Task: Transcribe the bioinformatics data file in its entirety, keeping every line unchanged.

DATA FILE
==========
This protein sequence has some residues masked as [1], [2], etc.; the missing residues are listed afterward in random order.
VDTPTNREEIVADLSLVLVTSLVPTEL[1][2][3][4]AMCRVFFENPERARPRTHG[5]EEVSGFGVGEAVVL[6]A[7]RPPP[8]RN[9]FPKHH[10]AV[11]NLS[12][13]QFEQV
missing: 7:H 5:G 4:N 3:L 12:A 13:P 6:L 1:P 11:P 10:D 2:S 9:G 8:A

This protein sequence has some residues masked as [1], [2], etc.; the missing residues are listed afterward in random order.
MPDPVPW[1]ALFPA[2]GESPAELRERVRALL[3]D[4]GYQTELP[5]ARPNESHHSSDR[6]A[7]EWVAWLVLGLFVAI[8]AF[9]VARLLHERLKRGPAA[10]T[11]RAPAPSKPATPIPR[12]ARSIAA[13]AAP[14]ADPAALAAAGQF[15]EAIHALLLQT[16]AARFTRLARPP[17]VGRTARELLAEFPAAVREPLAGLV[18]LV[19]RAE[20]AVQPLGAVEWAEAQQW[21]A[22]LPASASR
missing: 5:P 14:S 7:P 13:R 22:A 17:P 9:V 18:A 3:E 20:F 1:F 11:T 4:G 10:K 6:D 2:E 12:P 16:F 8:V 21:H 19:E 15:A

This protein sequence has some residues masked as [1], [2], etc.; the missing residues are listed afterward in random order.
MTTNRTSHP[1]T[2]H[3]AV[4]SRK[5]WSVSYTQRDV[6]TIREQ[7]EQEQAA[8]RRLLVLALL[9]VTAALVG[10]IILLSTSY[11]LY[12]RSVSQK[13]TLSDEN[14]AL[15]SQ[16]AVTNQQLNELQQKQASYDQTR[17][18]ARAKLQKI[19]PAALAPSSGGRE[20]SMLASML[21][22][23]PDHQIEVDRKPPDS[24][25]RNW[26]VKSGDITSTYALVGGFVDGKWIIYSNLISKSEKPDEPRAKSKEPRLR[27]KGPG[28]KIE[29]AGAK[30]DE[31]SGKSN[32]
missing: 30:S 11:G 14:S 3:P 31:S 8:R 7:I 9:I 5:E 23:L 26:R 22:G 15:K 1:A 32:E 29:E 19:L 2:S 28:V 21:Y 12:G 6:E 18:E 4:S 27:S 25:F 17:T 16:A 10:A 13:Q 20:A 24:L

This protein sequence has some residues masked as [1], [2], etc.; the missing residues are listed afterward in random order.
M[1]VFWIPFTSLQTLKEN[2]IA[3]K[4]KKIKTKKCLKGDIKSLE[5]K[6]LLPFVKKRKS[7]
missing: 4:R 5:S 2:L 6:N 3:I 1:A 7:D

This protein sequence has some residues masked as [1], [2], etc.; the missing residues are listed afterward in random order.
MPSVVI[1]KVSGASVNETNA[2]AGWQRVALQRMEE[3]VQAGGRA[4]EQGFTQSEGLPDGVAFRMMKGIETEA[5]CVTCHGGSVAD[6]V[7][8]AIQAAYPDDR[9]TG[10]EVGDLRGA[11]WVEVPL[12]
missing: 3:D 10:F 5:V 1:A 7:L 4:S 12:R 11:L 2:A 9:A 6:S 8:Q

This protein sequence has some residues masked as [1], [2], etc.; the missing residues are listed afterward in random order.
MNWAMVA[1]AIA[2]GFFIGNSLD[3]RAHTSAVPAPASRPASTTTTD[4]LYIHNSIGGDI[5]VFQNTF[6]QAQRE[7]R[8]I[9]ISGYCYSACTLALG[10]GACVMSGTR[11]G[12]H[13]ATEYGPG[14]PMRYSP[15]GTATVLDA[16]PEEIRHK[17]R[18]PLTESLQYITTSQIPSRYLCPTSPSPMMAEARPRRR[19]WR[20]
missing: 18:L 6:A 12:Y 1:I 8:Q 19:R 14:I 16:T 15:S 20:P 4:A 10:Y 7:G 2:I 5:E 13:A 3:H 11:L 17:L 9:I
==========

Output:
This protein sequence has some residues masked as [1], [2], etc.; the missing residues are listed afterward in random order.
VDTPTNREEIVADLSLVLVTSLVPTEL[1][2][3][4]AMCRVFFENPERARPRTHG[5]EEVSGFGVGEAVVL[6]A[7]RPPP[8]RN[9]FPKHH[10]AV[11]NLS[12][13]QFEQV
missing: 7:H 5:G 4:N 3:L 12:A 13:P 6:L 1:P 11:P 10:D 2:S 9:G 8:A

This protein sequence has some residues masked as [1], [2], etc.; the missing residues are listed afterward in random order.
MPDPVPW[1]ALFPA[2]GESPAELRERVRALL[3]D[4]GYQTELP[5]ARPNESHHSSDR[6]A[7]EWVAWLVLGLFVAI[8]AF[9]VARLLHERLKRGPAA[10]T[11]RAPAPSKPATPIPR[12]ARSIAA[13]AAP[14]ADPAALAAAGQF[15]EAIHALLLQT[16]AARFTRLARPP[17]VGRTARELLAEFPAAVREPLAGLV[18]LV[19]RAE[20]AVQPLGAVEWAEAQQW[21]A[22]LPASASR
missing: 5:P 14:S 7:P 13:R 22:A 17:P 9:V 18:A 3:E 20:F 1:F 11:T 4:G 10:K 6:D 2:E 12:P 16:F 8:V 21:H 19:E 15:A

This protein sequence has some residues masked as [1], [2], etc.; the missing residues are listed afterward in random order.
MTTNRTSHP[1]T[2]H[3]AV[4]SRK[5]WSVSYTQRDV[6]TIREQ[7]EQEQAA[8]RRLLVLALL[9]VTAALVG[10]IILLSTSY[11]LY[12]RSVSQK[13]TLSDEN[14]AL[15]SQ[16]AVTNQQLNELQQKQASYDQTR[17][18]ARAKLQKI[19]PAALAPSSGGRE[20]SMLASML[21][22][23]PDHQIEVDRKPPDS[24][25]RNW[26]VKSGDITSTYALVGGFVDGKWIIYSNLISKSEKPDEPRAKSKEPRLR[27]KGPG[28]KIE[29]AGAK[30]DE[31]SGKSN[32]
missing: 30:S 11:G 14:S 3:P 31:S 8:R 7:I 9:I 5:E 23:L 26:R 22:G 15:K 1:A 32:E 29:E 19:L 2:S 28:V 21:Y 12:G 6:E 18:E 4:S 27:S 25:F 17:T 16:A 10:A 13:Q 20:A 24:L

This protein sequence has some residues masked as [1], [2], etc.; the missing residues are listed afterward in random order.
M[1]VFWIPFTSLQTLKEN[2]IA[3]K[4]KKIKTKKCLKGDIKSLE[5]K[6]LLPFVKKRKS[7]
missing: 4:R 5:S 2:L 6:N 3:I 1:A 7:D

This protein sequence has some residues masked as [1], [2], etc.; the missing residues are listed afterward in random order.
MPSVVI[1]KVSGASVNETNA[2]AGWQRVALQRMEE[3]VQAGGRA[4]EQGFTQSEGLPDGVAFRMMKGIETEA[5]CVTCHGGSVAD[6]V[7][8]AIQAAYPDDR[9]TG[10]EVGDLRGA[11]WVEVPL[12]
missing: 3:D 10:F 5:V 1:A 7:L 4:S 12:R 11:L 2:A 9:A 6:S 8:Q

This protein sequence has some residues masked as [1], [2], etc.; the missing residues are listed afterward in random order.
MNWAMVA[1]AIA[2]GFFIGNSLD[3]RAHTSAVPAPASRPASTTTTD[4]LYIHNSIGGDI[5]VFQNTF[6]QAQRE[7]R[8]I[9]ISGYCYSACTLALG[10]GACVMSGTR[11]G[12]H[13]ATEYGPG[14]PMRYSP[15]GTATVLDA[16]PEEIRHK[17]R[18]PLTESLQYITTSQIPSRYLCPTSPSPMMAEARPRRR[19]WR[20]
missing: 18:L 6:A 12:Y 1:I 8:Q 19:R 14:I 16:T 15:S 20:P 4:A 10:Y 7:G 2:I 5:E 13:A 3:H 11:L 17:L 9:I